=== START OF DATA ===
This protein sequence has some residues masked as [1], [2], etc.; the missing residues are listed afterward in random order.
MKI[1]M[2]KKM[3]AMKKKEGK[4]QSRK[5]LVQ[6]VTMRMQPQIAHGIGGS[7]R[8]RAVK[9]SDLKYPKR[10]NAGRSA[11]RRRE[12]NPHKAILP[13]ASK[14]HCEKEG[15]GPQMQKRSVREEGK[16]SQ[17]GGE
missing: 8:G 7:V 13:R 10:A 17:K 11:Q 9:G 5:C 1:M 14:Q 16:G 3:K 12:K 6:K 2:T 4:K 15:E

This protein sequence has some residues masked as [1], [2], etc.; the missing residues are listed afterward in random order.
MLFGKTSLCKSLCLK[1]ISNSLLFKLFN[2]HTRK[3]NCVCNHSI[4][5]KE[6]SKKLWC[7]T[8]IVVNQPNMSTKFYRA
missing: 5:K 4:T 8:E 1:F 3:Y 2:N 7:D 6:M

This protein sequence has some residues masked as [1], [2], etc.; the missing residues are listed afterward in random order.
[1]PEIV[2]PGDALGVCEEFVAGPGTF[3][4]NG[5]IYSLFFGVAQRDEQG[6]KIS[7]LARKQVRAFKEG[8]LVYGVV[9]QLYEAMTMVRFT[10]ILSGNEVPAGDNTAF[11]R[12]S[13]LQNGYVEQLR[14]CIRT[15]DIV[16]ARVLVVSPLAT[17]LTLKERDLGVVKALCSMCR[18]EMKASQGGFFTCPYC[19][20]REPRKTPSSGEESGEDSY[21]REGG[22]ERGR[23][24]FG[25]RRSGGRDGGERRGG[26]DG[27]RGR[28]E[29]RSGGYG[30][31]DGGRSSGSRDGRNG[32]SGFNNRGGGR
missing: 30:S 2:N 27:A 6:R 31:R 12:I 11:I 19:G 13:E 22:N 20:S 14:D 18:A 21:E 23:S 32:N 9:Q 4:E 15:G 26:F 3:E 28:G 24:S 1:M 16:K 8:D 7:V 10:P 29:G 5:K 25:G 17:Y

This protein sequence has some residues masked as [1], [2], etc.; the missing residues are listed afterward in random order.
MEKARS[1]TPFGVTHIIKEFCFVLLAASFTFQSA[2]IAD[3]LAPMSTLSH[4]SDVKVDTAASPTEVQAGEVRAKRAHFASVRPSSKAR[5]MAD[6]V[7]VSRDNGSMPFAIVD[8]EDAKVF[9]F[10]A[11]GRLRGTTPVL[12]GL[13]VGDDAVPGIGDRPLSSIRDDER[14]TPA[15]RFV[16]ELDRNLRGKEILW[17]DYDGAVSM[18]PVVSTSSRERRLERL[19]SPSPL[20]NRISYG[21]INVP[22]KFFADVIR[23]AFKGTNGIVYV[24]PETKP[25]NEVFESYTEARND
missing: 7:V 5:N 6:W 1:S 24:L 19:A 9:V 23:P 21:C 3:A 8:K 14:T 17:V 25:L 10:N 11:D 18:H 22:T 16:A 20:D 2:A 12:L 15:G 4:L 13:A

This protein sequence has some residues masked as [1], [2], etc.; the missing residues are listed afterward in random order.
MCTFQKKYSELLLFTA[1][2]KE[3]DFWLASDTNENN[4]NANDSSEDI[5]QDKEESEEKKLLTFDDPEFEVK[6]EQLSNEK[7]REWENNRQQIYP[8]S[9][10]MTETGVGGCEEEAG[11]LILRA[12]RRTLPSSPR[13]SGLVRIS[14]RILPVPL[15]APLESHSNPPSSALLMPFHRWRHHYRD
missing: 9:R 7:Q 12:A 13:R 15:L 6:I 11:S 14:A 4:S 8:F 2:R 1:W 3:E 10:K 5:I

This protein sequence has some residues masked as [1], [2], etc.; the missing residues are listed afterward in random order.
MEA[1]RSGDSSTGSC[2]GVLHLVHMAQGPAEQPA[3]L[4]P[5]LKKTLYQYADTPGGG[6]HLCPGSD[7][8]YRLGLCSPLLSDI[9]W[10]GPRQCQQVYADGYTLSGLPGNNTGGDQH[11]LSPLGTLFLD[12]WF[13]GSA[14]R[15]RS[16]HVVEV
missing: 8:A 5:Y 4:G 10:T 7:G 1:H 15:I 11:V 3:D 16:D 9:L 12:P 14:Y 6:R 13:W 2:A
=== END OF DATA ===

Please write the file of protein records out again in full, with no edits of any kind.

This protein sequence has some residues masked as [1], [2], etc.; the missing residues are listed afterward in random order.
MKI[1]M[2]KKM[3]AMKKKEGK[4]QSRK[5]LVQ[6]VTMRMQPQIAHGIGGS[7]R[8]RAVK[9]SDLKYPKR[10]NAGRSA[11]RRRE[12]NPHKAILP[13]ASK[14]HCEKEG[15]GPQMQKRSVREEGK[16]SQ[17]GGE
missing: 8:G 7:V 13:R 10:A 17:K 11:Q 9:G 5:C 1:M 14:Q 16:G 3:K 12:K 6:K 2:T 4:K 15:E

This protein sequence has some residues masked as [1], [2], etc.; the missing residues are listed afterward in random order.
MLFGKTSLCKSLCLK[1]ISNSLLFKLFN[2]HTRK[3]NCVCNHSI[4][5]KE[6]SKKLWC[7]T[8]IVVNQPNMSTKFYRA
missing: 5:K 4:T 8:E 1:F 3:Y 2:N 7:D 6:M

This protein sequence has some residues masked as [1], [2], etc.; the missing residues are listed afterward in random order.
[1]PEIV[2]PGDALGVCEEFVAGPGTF[3][4]NG[5]IYSLFFGVAQRDEQG[6]KIS[7]LARKQVRAFKEG[8]LVYGVV[9]QLYEAMTMVRFT[10]ILSGNEVPAGDNTAF[11]R[12]S[13]LQNGYVEQLR[14]CIRT[15]DIV[16]ARVLVVSPLAT[17]LTLKERDLGVVKALCSMCR[18]EMKASQGGFFTCPYC[19][20]REPRKTPSSGEESGEDSY[21]REGG[22]ERGR[23][24]FG[25]RRSGGRDGGERRGG[26]DG[27]RGR[28]E[29]RSGGYG[30][31]DGGRSSGSRDGRNG[32]SGFNNRGGGR
missing: 30:S 2:N 27:A 6:R 31:R 12:I 11:I 19:G 13:E 22:N 20:S 14:D 18:A 21:E 23:S 32:N 9:Q 4:E 15:G 26:F 3:E 28:G 24:S 1:M 16:K 8:D 7:V 10:P 29:G 5:K 25:G 17:Y

This protein sequence has some residues masked as [1], [2], etc.; the missing residues are listed afterward in random order.
MEKARS[1]TPFGVTHIIKEFCFVLLAASFTFQSA[2]IAD[3]LAPMSTLSH[4]SDVKVDTAASPTEVQAGEVRAKRAHFASVRPSSKAR[5]MAD[6]V[7]VSRDNGSMPFAIVD[8]EDAKVF[9]F[10]A[11]GRLRGTTPVL[12]GL[13]VGDDAVPGIGDRPLSSIRDDER[14]TPA[15]RFV[16]ELDRNLRGKEILW[17]DYDGAVSM[18]PVVSTSSRERRLERL[19]SPSPL[20]NRISYG[21]INVP[22]KFFADVIR[23]AFKGTNGIVYV[24]PETKP[25]NEVFESYTEARND
missing: 7:V 5:N 6:W 1:S 24:L 19:A 9:V 23:P 21:C 3:A 8:K 14:T 17:V 25:L 10:N 11:D 18:H 22:T 16:A 20:D 2:A 12:L 15:G 4:L 13:A

This protein sequence has some residues masked as [1], [2], etc.; the missing residues are listed afterward in random order.
MCTFQKKYSELLLFTA[1][2]KE[3]DFWLASDTNENN[4]NANDSSEDI[5]QDKEESEEKKLLTFDDPEFEVK[6]EQLSNEK[7]REWENNRQQIYP[8]S[9][10]MTETGVGGCEEEAG[11]LILRA[12]RRTLPSSPR[13]SGLVRIS[14]RILPVPL[15]APLESHSNPPSSALLMPFHRWRHHYRD
missing: 9:R 7:Q 12:A 13:R 15:L 6:I 11:S 14:A 4:S 8:F 2:R 1:W 3:E 10:K 5:I

This protein sequence has some residues masked as [1], [2], etc.; the missing residues are listed afterward in random order.
MEA[1]RSGDSSTGSC[2]GVLHLVHMAQGPAEQPA[3]L[4]P[5]LKKTLYQYADTPGGG[6]HLCPGSD[7][8]YRLGLCSPLLSDI[9]W[10]GPRQCQQVYADGYTLSGLPGNNTGGDQH[11]LSPLGTLFLD[12]WF[13]GSA[14]R[15]RS[16]HVVEV
missing: 8:A 5:Y 4:G 10:T 7:G 1:H 15:I 11:V 3:D 16:D 9:L 12:P 14:Y 6:R 13:W 2:A